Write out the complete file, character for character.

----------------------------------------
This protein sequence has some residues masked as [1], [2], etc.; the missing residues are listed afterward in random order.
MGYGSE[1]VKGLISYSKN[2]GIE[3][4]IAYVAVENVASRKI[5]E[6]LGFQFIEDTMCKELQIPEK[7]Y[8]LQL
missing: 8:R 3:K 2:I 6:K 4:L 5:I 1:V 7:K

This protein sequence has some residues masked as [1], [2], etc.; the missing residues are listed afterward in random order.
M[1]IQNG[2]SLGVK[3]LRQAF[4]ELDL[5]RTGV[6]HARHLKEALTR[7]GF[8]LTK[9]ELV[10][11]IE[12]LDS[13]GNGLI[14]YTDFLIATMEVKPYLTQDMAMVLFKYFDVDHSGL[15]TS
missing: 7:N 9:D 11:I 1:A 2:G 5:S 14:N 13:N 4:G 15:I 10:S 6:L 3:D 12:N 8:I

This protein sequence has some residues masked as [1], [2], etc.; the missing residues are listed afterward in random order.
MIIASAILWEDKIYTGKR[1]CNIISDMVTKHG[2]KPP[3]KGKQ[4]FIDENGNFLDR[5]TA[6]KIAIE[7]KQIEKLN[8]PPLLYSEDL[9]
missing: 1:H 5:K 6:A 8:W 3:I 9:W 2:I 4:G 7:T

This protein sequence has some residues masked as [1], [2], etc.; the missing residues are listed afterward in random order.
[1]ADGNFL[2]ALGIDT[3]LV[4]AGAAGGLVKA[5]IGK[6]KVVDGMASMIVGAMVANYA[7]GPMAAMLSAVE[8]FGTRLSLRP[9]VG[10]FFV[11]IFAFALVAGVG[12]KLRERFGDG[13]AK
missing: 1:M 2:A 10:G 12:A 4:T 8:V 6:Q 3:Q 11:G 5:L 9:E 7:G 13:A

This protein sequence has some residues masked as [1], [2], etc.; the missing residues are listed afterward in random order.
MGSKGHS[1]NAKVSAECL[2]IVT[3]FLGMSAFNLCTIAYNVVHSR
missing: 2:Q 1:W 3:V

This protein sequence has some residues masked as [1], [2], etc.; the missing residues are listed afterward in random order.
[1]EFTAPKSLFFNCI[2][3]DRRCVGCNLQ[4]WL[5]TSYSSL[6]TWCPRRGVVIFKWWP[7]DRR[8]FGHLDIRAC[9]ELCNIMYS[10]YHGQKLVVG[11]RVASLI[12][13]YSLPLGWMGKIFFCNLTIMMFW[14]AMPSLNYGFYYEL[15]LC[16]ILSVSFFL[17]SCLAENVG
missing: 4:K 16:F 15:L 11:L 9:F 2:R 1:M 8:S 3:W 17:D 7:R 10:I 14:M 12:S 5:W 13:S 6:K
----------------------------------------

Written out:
This protein sequence has some residues masked as [1], [2], etc.; the missing residues are listed afterward in random order.
MGYGSE[1]VKGLISYSKN[2]GIE[3][4]IAYVAVENVASRKI[5]E[6]LGFQFIEDTMCKELQIPEK[7]Y[8]LQL
missing: 8:R 3:K 2:I 6:K 4:L 5:I 1:V 7:K

This protein sequence has some residues masked as [1], [2], etc.; the missing residues are listed afterward in random order.
M[1]IQNG[2]SLGVK[3]LRQAF[4]ELDL[5]RTGV[6]HARHLKEALTR[7]GF[8]LTK[9]ELV[10][11]IE[12]LDS[13]GNGLI[14]YTDFLIATMEVKPYLTQDMAMVLFKYFDVDHSGL[15]TS
missing: 7:N 9:D 11:I 1:A 2:G 5:S 14:N 13:N 4:G 15:I 10:S 6:L 3:D 12:N 8:I

This protein sequence has some residues masked as [1], [2], etc.; the missing residues are listed afterward in random order.
MIIASAILWEDKIYTGKR[1]CNIISDMVTKHG[2]KPP[3]KGKQ[4]FIDENGNFLDR[5]TA[6]KIAIE[7]KQIEKLN[8]PPLLYSEDL[9]
missing: 1:H 5:K 6:A 8:W 3:I 9:W 2:I 4:G 7:T

This protein sequence has some residues masked as [1], [2], etc.; the missing residues are listed afterward in random order.
[1]ADGNFL[2]ALGIDT[3]LV[4]AGAAGGLVKA[5]IGK[6]KVVDGMASMIVGAMVANYA[7]GPMAAMLSAVE[8]FGTRLSLRP[9]VG[10]FFV[11]IFAFALVAGVG[12]KLRERFGDG[13]AK
missing: 1:M 2:A 10:G 12:A 4:T 8:V 6:Q 3:Q 11:G 5:L 9:E 7:G 13:A

This protein sequence has some residues masked as [1], [2], etc.; the missing residues are listed afterward in random order.
MGSKGHS[1]NAKVSAECL[2]IVT[3]FLGMSAFNLCTIAYNVVHSR
missing: 2:Q 1:W 3:V

This protein sequence has some residues masked as [1], [2], etc.; the missing residues are listed afterward in random order.
[1]EFTAPKSLFFNCI[2][3]DRRCVGCNLQ[4]WL[5]TSYSSL[6]TWCPRRGVVIFKWWP[7]DRR[8]FGHLDIRAC[9]ELCNIMYS[10]YHGQKLVVG[11]RVASLI[12][13]YSLPLGWMGKIFFCNLTIMMFW[14]AMPSLNYGFYYEL[15]LC[16]ILSVSFFL[17]SCLAENVG
missing: 4:K 16:F 15:L 11:L 9:F 2:R 1:M 8:S 3:W 17:D 7:R 10:I 14:M 12:S 5:W 13:S 6:K